The countdown now hits 342 days. I know it's less than a month earlier but it's so great that there's less than a year to go now. 


I'll have more news soon on foreign sales, and some bigger news in October.


Also very exciting is that The Bone Season is going to the Frankfurt Book Fair with my agent.


I'm away on Sunday, so look out for my next blog post this Saturday. I'll be writing on how to get past writer's block.

Sunday, 9 September 2012

The Copyediting Season

I just found an article from May, written by the former Publishing Director at HarperCollins, that described me as a "delicious-sounding writer-nerd". I had an ear-to-ear grin when I read that.

Anyway, the season of edits is over! Now a new season begins.  


The Copyediting Season. 




Oh yes. 


After being edited to within an inch of its life, The Bone Season is all cleaned up and ready for Justine, my copyeditor. I was a bit overexcited when Alexa sent me the prepped document back, with dedication, acknowledgements and copyright pages attached. It brought it all to life, seeing "the moral right of the author has been asserted" and so on. I'm really starting to get a sense of what my book is going to look like when it's on paper.


I thought I'd use this blog to introduce copyediting, so you get some idea of what it involves. Copyediting is sometimes confused with proofreading, but from what I understand, the two fields are quite different. I'm still learning, but this is what I know so far:


Copyeditors are usually freelance, employed by the publisher to suit the needs of each book. The copyeditor's job is to go through the manuscript and look for typos, incorrect grammar, missing words, bad syntax, etc etc. All the devil-in-the-details stuff. Stuff that even after three big edits, the author still managed to miss. They also look for continuity issues. I keep reading through The Bone Season and seeing little errors, so it will be great to have Justine to catch them.    


The basic difference between a copyeditor and a proofreader is the stage at which they work on the book. A copyeditor works on it when it's still in manuscript form. A proofreader works on it at the "page proof" stage, when the book is going through production and is starting to look like a real book. The proofreader makes no substantial change to the manuscript itself  instead they make sure the manuscript and the proof are as similar as possible. I'll let you know more about how the process works as soon as I start working with Justine. The copyediting should be finished in mid-October. 


I also thought it might be helpful to put up a little glossary of publishing acronyms! One of my friends told me I keep using 'MS' without explaining what it means, so sorry if I've been rambling and you've had no idea what I'm talking about. Here are all the acronyms I've used so far, or that I'd like to explain.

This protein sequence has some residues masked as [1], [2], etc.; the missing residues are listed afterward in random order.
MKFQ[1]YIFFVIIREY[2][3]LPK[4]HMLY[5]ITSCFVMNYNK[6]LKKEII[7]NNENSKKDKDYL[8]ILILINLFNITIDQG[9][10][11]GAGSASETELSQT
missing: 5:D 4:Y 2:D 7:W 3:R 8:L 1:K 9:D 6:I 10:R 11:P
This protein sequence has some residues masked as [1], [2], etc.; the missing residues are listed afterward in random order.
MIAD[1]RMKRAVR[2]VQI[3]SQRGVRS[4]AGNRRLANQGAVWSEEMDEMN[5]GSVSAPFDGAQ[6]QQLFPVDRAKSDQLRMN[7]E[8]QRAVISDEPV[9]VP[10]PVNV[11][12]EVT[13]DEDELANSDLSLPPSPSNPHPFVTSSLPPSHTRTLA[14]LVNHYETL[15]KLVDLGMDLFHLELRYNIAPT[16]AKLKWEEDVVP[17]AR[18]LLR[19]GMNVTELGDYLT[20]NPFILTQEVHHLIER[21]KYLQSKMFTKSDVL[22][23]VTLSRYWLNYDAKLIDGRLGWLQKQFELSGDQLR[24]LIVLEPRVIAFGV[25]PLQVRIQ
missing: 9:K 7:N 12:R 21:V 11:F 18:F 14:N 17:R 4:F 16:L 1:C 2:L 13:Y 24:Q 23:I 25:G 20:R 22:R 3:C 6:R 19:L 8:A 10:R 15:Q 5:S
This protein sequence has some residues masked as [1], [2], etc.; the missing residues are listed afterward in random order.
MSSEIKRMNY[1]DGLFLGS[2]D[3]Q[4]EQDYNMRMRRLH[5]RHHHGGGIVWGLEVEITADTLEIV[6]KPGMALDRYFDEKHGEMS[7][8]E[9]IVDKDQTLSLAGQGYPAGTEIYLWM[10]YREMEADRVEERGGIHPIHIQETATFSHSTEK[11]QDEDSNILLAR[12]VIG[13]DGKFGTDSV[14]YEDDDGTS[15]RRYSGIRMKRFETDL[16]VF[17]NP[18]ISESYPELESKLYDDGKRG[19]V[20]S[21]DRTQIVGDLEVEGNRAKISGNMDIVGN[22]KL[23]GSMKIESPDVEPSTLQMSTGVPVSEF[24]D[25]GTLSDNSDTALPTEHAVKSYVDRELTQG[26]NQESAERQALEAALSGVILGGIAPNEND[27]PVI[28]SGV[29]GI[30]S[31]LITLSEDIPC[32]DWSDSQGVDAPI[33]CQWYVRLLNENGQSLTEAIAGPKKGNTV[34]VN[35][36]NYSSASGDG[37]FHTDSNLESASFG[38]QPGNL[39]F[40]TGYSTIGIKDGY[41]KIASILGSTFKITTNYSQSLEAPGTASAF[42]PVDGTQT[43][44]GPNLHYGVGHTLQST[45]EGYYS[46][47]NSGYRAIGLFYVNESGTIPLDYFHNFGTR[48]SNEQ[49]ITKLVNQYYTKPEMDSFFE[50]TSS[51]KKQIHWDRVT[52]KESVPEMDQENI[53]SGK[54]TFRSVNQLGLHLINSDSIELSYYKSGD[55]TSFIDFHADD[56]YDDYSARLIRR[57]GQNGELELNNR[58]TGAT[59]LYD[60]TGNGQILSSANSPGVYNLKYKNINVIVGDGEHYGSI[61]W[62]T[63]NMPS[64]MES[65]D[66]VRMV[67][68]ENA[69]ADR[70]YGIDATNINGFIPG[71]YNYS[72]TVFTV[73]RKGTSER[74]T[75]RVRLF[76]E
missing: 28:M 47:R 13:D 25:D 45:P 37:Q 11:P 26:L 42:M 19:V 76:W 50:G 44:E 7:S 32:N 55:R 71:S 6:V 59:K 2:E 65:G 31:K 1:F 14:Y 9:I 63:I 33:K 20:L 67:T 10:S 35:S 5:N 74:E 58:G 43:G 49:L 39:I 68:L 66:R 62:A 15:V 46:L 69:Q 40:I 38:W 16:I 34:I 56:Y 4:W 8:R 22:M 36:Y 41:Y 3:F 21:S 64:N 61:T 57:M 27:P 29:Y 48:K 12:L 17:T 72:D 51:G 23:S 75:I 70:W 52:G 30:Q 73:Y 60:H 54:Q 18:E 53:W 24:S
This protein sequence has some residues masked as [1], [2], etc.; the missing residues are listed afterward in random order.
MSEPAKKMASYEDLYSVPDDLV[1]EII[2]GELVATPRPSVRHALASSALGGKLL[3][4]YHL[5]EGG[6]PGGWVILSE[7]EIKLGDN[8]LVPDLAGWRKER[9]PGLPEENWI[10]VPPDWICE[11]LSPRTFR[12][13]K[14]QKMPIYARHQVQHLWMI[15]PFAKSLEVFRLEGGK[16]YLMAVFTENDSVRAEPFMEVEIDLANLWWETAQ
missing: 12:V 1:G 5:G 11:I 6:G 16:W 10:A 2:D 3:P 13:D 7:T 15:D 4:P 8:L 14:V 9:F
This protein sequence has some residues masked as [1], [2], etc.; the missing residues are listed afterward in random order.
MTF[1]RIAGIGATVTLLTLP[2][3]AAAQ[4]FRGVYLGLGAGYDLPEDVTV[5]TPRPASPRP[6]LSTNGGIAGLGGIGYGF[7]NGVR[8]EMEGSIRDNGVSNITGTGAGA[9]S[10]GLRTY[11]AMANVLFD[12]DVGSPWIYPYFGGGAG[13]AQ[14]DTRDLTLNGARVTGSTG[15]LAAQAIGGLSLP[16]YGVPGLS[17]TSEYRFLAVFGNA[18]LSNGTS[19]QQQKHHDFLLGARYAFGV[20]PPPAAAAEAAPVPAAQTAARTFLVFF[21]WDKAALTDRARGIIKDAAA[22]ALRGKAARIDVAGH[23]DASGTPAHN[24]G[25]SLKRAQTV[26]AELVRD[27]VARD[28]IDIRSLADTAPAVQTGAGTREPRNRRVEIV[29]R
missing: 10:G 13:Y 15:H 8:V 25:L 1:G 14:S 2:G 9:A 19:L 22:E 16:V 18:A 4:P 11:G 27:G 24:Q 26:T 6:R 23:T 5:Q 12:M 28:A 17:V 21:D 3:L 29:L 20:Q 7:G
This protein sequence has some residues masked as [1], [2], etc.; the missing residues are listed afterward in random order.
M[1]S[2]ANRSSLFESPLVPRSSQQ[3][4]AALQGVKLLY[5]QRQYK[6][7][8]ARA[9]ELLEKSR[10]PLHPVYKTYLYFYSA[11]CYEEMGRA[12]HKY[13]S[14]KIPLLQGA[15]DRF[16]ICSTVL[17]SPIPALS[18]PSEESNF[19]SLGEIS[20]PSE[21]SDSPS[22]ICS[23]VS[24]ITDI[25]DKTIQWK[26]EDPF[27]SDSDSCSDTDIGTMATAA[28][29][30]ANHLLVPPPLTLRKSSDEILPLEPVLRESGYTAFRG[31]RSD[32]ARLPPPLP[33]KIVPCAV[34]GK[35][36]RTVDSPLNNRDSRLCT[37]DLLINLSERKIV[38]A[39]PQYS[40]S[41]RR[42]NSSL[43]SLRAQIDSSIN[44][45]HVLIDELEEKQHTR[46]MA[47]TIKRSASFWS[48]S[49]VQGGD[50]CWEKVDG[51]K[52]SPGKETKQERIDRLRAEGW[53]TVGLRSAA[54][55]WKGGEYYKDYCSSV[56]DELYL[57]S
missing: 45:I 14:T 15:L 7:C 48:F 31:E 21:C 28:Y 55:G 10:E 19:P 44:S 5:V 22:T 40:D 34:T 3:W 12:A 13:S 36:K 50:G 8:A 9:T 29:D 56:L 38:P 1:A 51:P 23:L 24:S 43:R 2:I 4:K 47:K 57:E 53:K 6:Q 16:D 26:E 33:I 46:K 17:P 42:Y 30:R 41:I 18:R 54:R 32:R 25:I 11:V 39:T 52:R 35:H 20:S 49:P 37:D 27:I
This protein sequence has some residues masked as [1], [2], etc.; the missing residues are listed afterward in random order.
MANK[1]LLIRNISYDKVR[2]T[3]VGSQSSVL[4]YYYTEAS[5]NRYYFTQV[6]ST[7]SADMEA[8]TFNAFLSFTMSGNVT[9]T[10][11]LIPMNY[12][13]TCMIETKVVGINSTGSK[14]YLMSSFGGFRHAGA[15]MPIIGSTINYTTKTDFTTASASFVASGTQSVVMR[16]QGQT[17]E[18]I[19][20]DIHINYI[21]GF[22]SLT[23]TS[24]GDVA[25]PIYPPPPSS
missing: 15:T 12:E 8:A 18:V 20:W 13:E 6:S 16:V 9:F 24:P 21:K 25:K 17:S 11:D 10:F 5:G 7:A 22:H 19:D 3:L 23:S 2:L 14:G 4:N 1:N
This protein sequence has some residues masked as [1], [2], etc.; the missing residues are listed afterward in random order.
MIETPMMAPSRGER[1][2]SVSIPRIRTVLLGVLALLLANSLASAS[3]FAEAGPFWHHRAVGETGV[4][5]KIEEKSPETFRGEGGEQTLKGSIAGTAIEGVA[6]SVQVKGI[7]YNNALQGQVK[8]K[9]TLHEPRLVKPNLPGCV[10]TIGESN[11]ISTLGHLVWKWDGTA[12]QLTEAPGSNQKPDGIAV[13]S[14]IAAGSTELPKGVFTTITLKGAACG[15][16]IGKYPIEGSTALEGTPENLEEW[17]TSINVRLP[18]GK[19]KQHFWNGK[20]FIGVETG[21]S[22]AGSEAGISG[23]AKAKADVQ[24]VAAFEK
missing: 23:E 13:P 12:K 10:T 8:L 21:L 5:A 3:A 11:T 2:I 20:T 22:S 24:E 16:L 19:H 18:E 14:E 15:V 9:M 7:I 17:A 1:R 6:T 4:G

ARC: Advanced Reader's Copy
A proof of the novel, released before publication to online reviewers, newspapers and other press.  

CE: Copyediting 
See above!

MS: Manuscript
The novel prior to being bound; the prepatory document. Could be written or typed. If you're writing a novel at the moment, you're dealing with a manuscript. 

MSS: Manuscripts


SASE: Self-Addressed, Stamped Envelope
This one drove me mad when I was looking for agents for my first novel. The Writers' & Artists' Yearbook includes many agencies that ask for it. The idea of the SASE is that you provide a self-addressed and stamped envelope so the agent can return your manuscript at no expense to them. If you don't send an SASE, the manuscript will be safely disposed of by the agency, but you won't get it back. 

WIP: Work in Progress Kind of synonymous with manuscript, specifically an unfinished manuscript. A book that is in the process of being written. 

I hope that's helpful. Don't forget to ask questions if you're curious about any stage of the writing, editing or overall publishing process.

Monday, 3 September 2012

Back in business

Sorry for the long delay in posting! I just had a lovely weekend in Bournemouth with a few of my friends from uni, watching the Air Festival and generally getting out and about. The muscles in my shoulders were starting to feel rock solid from sitting hunched over my keyboard, so it was great to have a break. I was spoiled rotten by the hosts. There was a bit of drama when the Bomb Disposal Unit arrived on the beach, and when I bumped into Optimus Prime en route to the fireworks, but otherwise it was very chilled. Though it did remind me how close I am to going back to uni and essays, and how little studying I've done.

The deadline for the next edit is tomorrow. The remaining changes are very minor, little continuity problems and so on. Alexa and Alexandra have said I've successfully brought back the punch and pace of the original MS. Now the editing is finished, I'm going to be introduced to my copyeditor, Justine Taylor. I'm told she has a real passion for fantasy, so I'm very excited to work with her. I'll be doing a chunky blog post on what copyediting involves once we get started.


I should have some more foreign rights deals to announce soon. I'm not allowed to discuss specific territories until I've signed the contract, but more are happening! 


If you have any more questions about the editing process, I'm now in a perfect position to answer them, so do ask if you're curious.